Great Miami River

The Taylorsville Dam in Vandalia is one of five dams in the Miami Conservancy District.
Lewis Wallace / WYSO

This month marks the 100-year anniversary of the Miami Conservancy District, the flood protection system that was installed up and down the Great Miami River basin after the infamous Great Dayton Flood of 1913.

Listener Ellen Duell asked WYSO Curious a timely question:

“I wanted to know if the dams are still being protected, and how the conservancy district is operating to keep us from more great floods,” Duell said.

The Great Miami River is connected to the Great Miami Buried Valley Aquifer, where Dayton gets its water.
Lewis Wallace / WYSO

The U.S. Army Corps of Engineers has finished a one-year study of the Great Miami River Corridor, which looked at opportunities for economic development along a 99-mile stretch. The area studied runs from around Sidney, up in Shelby County, down to the city of Hamilton in Butler County.

An artist's rendering of the new kayak run plan along the Great Miami River in downtown Dayton.
Five Rivers Metroparks

Five Rivers Metroparks has announced changes to the plan for a downtown Dayton kayaking run, which means a delayed timeline for the Riverscape River Run.

Lewis Wallace / WYSO

Dayton’s Mad River wellfield is on a grassy island in the middle of one of the city’s three major rivers. Phil Van Atta, head of Dayton’s water treatment operation, says the wellfield, where Dayton pumps up groundwater from the Great Miami Buried Valley Aquifer, is one of his favorite places. The shallow sand and gravel aquifer in some places lies just feet below the ground, and its 1.5 trillion gallons of freshwater is constantly recharging from the rivers and rainfall.

The Great Miami River is connected to the Great Miami Buried Valley Aquifer, where Dayton gets its water.
Lewis Wallace / WYSO

Human-caused climate change is expected to have devastating effects across the country and world. The Midwest is somewhat insulated from extremes of drought or rising seas, but a recent report finds Ohio could see costly effects ranging from flooding to dangerous extreme heat spells by the end of the century.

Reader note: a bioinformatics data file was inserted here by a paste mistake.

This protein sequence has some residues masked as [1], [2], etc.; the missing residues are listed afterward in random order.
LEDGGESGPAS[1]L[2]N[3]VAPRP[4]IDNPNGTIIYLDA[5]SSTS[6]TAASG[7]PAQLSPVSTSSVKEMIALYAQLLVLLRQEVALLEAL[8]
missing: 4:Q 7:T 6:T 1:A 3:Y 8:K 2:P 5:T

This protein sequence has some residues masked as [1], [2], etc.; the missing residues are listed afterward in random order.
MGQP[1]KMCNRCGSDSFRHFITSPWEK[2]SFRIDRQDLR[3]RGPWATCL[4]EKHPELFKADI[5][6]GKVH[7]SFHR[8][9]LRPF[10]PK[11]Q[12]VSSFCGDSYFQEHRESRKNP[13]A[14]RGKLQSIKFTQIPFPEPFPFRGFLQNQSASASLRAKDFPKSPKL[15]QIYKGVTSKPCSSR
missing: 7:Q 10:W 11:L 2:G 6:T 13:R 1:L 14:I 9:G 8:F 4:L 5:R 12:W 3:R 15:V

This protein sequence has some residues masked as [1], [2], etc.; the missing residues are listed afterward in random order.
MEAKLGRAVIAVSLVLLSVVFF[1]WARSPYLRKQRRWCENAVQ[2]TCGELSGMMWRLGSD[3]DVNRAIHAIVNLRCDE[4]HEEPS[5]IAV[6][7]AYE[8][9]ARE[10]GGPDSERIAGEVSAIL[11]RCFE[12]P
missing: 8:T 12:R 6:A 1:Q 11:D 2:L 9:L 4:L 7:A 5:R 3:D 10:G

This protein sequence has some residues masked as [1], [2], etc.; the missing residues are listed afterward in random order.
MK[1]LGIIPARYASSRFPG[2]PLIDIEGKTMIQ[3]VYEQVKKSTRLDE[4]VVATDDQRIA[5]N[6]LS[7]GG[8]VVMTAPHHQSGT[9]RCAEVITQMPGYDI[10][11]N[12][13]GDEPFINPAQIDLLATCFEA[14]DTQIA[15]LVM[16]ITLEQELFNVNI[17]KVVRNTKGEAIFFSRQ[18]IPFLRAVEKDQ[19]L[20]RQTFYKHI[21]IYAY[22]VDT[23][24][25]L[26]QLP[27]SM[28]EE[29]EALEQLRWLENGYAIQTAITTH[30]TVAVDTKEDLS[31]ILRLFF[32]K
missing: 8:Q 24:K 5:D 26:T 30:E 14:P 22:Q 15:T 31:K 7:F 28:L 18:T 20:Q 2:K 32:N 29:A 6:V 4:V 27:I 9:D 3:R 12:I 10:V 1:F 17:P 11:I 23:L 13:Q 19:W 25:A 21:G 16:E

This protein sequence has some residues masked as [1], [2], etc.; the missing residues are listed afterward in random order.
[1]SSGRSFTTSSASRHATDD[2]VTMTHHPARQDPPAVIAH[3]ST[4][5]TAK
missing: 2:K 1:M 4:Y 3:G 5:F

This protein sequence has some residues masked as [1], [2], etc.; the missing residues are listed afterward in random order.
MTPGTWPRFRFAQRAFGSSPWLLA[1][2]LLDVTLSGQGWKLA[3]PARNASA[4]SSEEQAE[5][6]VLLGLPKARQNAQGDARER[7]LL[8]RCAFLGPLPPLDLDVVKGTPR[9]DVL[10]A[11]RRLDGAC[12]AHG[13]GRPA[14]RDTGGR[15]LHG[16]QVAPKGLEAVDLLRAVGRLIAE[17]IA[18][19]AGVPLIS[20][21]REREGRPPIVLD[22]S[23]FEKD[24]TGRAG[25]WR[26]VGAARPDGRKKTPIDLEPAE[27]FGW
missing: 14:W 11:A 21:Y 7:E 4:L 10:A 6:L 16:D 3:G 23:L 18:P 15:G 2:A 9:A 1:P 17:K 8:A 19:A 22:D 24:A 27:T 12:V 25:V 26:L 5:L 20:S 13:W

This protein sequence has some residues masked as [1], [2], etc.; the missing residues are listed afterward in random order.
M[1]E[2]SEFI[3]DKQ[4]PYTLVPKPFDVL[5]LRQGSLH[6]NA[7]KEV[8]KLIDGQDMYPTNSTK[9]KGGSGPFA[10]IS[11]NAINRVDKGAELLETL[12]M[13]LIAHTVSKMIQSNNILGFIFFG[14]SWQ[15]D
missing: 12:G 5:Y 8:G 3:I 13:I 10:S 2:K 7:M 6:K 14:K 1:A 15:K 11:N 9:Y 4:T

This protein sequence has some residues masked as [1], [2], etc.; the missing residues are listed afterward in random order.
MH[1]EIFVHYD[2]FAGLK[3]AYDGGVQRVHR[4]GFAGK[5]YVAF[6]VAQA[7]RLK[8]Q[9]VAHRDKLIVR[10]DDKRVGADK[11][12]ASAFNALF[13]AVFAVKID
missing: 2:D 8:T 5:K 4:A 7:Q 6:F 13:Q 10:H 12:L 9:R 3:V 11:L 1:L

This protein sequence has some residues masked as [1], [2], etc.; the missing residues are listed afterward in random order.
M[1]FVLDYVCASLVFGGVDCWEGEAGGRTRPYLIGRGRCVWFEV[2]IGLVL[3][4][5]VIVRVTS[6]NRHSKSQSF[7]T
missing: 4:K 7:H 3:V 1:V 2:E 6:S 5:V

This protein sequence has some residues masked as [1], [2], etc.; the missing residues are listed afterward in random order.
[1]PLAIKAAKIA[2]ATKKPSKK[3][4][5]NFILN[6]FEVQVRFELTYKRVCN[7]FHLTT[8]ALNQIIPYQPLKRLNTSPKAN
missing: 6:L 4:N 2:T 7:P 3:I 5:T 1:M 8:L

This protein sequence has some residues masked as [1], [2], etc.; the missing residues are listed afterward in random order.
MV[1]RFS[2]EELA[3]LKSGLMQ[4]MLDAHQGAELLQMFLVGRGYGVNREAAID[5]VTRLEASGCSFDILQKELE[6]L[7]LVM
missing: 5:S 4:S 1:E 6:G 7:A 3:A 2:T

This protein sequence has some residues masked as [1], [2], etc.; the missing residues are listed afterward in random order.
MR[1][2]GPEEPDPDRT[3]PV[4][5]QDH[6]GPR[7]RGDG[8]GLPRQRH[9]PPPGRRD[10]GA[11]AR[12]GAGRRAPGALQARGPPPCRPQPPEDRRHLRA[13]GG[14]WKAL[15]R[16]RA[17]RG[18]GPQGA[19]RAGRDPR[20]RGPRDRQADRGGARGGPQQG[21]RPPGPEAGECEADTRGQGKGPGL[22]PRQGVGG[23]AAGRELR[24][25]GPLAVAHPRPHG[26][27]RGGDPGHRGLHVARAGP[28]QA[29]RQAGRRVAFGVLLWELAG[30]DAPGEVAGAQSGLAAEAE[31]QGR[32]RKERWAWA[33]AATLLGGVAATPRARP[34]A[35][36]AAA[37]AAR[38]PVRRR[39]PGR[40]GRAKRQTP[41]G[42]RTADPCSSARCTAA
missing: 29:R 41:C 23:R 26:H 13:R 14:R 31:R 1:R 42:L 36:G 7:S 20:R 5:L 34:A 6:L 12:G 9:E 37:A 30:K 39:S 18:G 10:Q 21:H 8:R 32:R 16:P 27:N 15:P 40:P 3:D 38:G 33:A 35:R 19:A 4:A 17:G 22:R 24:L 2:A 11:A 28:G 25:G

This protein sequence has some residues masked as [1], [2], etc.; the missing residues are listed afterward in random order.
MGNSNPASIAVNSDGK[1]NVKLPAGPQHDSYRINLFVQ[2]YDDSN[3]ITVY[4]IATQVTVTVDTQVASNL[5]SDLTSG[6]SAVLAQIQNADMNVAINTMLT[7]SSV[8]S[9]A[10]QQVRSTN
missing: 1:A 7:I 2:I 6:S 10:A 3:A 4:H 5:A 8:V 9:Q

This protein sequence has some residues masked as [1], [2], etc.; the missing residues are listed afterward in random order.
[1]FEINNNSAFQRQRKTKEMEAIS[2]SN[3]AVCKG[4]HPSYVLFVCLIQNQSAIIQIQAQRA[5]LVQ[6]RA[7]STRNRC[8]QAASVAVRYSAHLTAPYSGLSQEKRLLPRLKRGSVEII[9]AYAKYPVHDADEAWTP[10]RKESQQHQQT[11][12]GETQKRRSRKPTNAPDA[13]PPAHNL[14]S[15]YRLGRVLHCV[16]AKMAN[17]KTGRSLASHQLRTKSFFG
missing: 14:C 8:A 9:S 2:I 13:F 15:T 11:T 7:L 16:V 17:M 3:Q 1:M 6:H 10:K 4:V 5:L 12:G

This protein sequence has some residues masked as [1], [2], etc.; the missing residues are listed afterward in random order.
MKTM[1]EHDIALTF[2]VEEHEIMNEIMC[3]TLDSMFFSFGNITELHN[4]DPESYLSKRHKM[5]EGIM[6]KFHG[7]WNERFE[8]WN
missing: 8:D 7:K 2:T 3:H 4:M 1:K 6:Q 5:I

The Great Miami River is connected to the Great Miami Buried Valley Aquifer, where Dayton gets its water.
Lewis Wallace / WYSO

Scientists around the country are ringing alarm bells about climate change, and some of the effects are already hitting the Dayton area. A local study of attitudes on climate change finds many people are concerned, but it also finds people are not sure what to do about climate change nor confident that it will be addressed.

(WYSO/Lewis Wallace)

 

 Montgomery County voted on Tuesday to put $50,000 towards a Great Miami River master plan. More than a dozen cities and towns along the river are also pitching in to match funds provided by a U.S. Army Corps of Engineers for a program that helps states plan waterfront development.

The local partnership with the Corps is headed off by the Miami Conservancy District, and participants hope it will help turn the river into a regional cash cow.

The University of Dayton is unveiling their new RiverMobile, a mobile learning studio that puts the region's five rivers on 18 wheels. 

RiverMobile is a traveling exhibit converted from a semi-trailer that highlights one of our greatest local resources, the Great Miami River watershed.  the mobile unit was built by students in the University's Rivers Institute, and local donors provided a lot of support for the project. It's being unveiled this morning as part of the sixth-annual River Summit at the University of Dayton River Campus.